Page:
Bridgette Fincher- Masters in Educational Technology and Leadership. 2006

 

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Action Research Project

 

The Mentoring Process

Who to Pick?

February: I was dithering between two people to mentor at my school. One was the art teacher, who I had already had formed a relationship predicated on discussions and perceptions of a novice teacher towards a veteran one. The other one was my principal. One of the major issues with the school is the fact that the principal has very little training in organizational dynamics…from things as simple as how to run meetings efficiently, how to prepare agendas to how to open clear communication lines. When I had to weigh things, I knew that I could be more effective in the long run if I started with my principal although, most definitely it would have to be presented in an informal fashion and gently. Luckily, I have her trust already and she has come to me to ask questions about key situations. Being able to discuss things is a viable option. The problem is that she is often random abstract, some things come out left field and leave me a bit flat footed. I have to be very careful to pre-think a variety of options and look to be very long range in my outlook….and watching for how she wants me to support her. 

The Mentoring Plan

One of the key aspects to my ARP is the development of community within this new school. The initial context in regards to the development of an intranet, however as time has gone on, the focus expanded to the development of procedures and use of values clarification for key problem areas that need to be hashed out as a group (Parent involvement in the classes or procedures for speaking with children respectfully for example). This was a result of an indicated need both from the faculty and my principal and emerged in the form of a structured training format in organizational systems.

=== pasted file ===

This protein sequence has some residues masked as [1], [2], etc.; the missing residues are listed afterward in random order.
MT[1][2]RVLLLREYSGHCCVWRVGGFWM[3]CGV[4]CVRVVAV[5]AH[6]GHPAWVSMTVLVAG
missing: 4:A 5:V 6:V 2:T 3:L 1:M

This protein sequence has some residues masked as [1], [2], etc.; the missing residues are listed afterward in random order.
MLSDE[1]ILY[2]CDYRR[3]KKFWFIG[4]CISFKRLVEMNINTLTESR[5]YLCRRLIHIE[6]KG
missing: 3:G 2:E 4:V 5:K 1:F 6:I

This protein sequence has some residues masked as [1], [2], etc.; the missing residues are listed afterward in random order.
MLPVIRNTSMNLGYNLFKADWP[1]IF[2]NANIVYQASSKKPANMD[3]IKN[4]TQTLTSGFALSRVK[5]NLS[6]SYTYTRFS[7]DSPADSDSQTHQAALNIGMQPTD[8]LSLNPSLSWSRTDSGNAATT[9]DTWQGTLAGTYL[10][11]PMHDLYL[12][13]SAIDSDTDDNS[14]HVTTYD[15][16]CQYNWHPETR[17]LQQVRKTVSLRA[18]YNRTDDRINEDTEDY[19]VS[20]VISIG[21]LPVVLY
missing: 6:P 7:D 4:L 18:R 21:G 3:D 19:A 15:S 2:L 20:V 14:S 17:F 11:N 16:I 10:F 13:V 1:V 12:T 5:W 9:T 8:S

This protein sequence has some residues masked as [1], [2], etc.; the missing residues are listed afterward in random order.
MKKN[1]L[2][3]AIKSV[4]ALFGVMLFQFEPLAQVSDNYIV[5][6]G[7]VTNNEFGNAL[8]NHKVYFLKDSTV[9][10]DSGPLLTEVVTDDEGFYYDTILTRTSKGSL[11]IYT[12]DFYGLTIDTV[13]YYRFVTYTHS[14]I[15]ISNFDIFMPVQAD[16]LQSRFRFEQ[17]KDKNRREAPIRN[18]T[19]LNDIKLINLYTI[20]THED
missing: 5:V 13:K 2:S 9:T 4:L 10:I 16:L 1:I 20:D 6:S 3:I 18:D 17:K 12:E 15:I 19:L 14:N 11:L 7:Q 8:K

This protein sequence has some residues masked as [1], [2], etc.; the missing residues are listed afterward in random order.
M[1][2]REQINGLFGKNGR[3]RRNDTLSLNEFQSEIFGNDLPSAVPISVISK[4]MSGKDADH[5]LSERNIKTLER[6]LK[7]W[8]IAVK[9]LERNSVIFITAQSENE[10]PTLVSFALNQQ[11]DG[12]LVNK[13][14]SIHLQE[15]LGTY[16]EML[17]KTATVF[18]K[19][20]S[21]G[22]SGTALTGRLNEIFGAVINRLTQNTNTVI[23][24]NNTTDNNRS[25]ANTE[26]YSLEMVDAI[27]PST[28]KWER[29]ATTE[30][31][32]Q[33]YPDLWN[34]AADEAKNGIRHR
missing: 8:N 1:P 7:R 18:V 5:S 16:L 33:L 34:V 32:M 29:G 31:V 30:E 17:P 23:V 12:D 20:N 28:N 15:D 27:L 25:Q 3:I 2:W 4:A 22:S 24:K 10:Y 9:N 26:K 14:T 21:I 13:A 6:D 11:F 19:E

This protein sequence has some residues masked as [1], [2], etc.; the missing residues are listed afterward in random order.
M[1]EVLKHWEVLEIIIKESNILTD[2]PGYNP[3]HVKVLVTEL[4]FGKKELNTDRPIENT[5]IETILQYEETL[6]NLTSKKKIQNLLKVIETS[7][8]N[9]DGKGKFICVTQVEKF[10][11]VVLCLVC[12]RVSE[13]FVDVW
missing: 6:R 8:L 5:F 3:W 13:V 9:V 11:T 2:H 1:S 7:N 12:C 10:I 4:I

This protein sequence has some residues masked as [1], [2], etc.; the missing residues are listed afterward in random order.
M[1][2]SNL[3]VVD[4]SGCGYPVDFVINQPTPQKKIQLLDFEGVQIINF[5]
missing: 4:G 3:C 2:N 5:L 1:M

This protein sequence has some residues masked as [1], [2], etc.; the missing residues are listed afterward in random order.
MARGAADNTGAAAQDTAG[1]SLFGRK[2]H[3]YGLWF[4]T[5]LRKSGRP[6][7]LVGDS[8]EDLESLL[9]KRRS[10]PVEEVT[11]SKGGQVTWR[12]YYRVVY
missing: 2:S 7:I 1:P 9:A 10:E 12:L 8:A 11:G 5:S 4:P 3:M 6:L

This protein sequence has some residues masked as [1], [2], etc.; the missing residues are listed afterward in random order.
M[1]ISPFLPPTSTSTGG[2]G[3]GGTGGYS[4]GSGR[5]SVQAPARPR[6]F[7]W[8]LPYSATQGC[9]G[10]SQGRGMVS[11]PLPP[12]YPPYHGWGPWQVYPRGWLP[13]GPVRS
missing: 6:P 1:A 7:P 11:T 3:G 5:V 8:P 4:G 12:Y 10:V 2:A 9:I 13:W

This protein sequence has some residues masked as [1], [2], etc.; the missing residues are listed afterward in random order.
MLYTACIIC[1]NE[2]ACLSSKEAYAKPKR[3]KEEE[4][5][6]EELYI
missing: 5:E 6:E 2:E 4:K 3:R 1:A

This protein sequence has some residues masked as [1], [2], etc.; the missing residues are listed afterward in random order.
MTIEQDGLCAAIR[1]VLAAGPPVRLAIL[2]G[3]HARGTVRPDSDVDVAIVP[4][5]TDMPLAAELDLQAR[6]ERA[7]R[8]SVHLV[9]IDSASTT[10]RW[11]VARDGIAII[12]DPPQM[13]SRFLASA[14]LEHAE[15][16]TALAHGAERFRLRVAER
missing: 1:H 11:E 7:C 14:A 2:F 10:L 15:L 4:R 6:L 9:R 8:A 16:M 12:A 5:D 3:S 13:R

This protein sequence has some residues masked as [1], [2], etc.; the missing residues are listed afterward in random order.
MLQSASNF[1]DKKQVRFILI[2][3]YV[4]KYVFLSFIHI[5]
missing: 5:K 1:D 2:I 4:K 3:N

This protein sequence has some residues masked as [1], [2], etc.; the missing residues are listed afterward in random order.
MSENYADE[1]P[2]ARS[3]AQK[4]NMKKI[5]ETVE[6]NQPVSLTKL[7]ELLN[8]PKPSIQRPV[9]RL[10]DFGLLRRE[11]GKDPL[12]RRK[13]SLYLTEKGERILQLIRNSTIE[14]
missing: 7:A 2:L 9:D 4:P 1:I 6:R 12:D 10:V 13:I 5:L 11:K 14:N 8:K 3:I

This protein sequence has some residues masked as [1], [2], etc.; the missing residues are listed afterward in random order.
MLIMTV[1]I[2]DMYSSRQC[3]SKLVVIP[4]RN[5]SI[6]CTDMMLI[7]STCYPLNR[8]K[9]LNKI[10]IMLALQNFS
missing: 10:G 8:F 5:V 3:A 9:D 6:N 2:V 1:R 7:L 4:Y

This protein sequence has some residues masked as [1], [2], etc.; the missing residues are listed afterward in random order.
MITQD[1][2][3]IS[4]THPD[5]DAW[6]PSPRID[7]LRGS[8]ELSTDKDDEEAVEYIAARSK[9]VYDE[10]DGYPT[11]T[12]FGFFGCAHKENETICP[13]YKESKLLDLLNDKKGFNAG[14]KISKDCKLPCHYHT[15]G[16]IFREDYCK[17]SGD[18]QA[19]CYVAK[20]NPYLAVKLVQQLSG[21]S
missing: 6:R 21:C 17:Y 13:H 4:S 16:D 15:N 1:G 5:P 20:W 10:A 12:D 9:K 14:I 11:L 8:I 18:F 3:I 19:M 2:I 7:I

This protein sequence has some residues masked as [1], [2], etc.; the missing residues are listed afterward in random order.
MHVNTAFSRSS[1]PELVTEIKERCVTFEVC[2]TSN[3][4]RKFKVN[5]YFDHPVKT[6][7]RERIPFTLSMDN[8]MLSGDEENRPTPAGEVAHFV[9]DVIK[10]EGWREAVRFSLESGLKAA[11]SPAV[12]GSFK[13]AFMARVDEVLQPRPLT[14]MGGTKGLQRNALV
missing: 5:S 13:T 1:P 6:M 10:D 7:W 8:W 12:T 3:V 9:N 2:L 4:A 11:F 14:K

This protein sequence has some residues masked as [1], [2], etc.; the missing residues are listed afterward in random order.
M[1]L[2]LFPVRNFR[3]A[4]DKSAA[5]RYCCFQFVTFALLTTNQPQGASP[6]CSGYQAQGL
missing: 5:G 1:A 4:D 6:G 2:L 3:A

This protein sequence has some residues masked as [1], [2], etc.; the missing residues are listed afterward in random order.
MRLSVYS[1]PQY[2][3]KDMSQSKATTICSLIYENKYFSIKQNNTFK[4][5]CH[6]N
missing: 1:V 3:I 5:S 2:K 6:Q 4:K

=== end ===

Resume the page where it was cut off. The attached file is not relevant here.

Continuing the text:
One of the things that I bring to the party is three years of training, and application, the school-site council model of community building when I was working at the American School in Japan. Known as the cadre system, is used effectively in the Eugene, Oregon school district. A variety of faculty at ASIJ were from Eugene and knew the model to be a successful one. Bill Kentta- an administrator and consultant from that district, facilitated the development of the model at my old school over the next years until it became the norm in our organizational structures. Key features we integrated were the training in group-decision making, conflict resolution using the consensus model, and a stress on building group culture.  

My decision to mentor my principal came from a confluence of items. Prior to the start up of my ARP, I had already been designated chair of the school’s Arkansas Consolidated School Improvement Plan group, basically the accreditation body of the state department of education, for this auditing year. This meant that I was working closely with my principal even prior to the ARP to get the school’s documentation and strategic plan in shape before we were audited in February. A level of trust and a good working relationship had already established before the start up of this particular class. As this year has progress, I have asked her lots of questions about characteristics of high needs populations, standardized testing and the mysteries of decisions made at the district and state level while she was asking me how I was seeing this particular school running and how it compared to the schools I had come from. They were conversations in defining culture for each of us. It was an easy jump “Well, have you thought about…?”, types of conversations.